In Defense of Modernist Architecture

Owen Hatherley presents his case for a revival of modernism, particularly in its original intent as a social reform movement, in his new book, Militant Modernism.
May 31, 2009, 9am PDT | Tim Halbur
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"In this sparky, polemical and ferociously learned book, Hatherley - an icon contributor - makes his case for a modernist reformation by eulogising some of its less-appreciated past glories. Modernism, far from being just another chapter in the history of architecture or the interior decorator's sourcebook, is nothing if it is not a comprehensive, utopian social programme. As such, it is a potentially useful "index of ideas" for progressives. As you might have guessed, Hatherley is writing from a position firmly on the left - he suggests that modernism provides a blueprint for a radical left-wing alternative to the existing world, a positive proposal for a political persuasion at the moment fixated on protest and rejection.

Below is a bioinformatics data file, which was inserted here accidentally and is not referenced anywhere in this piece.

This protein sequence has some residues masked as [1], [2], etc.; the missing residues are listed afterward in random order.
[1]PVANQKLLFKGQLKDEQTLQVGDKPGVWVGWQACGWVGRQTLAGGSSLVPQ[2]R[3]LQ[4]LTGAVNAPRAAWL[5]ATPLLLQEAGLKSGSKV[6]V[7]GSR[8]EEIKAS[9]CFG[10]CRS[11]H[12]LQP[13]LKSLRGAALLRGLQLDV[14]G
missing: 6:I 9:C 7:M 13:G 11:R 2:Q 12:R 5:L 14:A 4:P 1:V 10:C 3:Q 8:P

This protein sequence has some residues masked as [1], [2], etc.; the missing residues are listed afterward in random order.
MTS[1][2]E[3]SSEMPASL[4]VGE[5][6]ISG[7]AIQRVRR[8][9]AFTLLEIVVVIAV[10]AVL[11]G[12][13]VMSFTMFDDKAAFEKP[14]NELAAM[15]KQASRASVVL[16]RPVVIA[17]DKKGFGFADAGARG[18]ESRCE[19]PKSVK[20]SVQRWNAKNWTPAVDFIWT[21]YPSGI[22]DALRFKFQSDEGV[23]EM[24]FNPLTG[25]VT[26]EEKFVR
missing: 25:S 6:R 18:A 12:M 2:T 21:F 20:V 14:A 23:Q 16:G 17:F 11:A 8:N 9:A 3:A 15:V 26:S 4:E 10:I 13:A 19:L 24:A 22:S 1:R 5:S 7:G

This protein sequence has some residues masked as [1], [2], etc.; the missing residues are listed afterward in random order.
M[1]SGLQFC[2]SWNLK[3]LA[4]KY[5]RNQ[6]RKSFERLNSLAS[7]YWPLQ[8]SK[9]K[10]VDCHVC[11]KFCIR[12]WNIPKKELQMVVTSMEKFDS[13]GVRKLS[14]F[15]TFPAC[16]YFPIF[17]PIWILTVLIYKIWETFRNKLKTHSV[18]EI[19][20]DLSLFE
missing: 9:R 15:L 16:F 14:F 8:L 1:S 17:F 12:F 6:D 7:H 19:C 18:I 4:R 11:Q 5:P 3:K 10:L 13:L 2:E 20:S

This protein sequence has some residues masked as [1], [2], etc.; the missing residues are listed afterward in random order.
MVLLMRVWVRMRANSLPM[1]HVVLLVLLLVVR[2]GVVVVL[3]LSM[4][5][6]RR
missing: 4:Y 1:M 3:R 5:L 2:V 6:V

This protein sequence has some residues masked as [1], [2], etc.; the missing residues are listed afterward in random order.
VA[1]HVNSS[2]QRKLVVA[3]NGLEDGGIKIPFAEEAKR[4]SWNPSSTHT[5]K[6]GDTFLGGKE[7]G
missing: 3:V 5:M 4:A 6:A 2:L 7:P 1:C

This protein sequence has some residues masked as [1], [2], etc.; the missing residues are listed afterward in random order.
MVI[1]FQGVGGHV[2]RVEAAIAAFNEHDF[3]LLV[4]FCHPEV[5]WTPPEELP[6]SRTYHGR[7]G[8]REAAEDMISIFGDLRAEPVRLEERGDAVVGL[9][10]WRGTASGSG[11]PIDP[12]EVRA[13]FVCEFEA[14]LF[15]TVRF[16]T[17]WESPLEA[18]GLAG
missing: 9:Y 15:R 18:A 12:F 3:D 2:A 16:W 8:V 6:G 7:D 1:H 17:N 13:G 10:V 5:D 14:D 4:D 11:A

Militant Modernism breaks into four sections, each tackling a maligned aspect of modernism head-on: brutalism, totalitarianism, sexual politics and alienation. Hatherley is at his best in the architectural tours of the first two of these chapters, which look at Britain's experiments with brutalism and the Soviet Union's flirtation with the architectural avant-garde before the Stalinist freeze."

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Published on Friday, May 29, 2009 in Icon Eye
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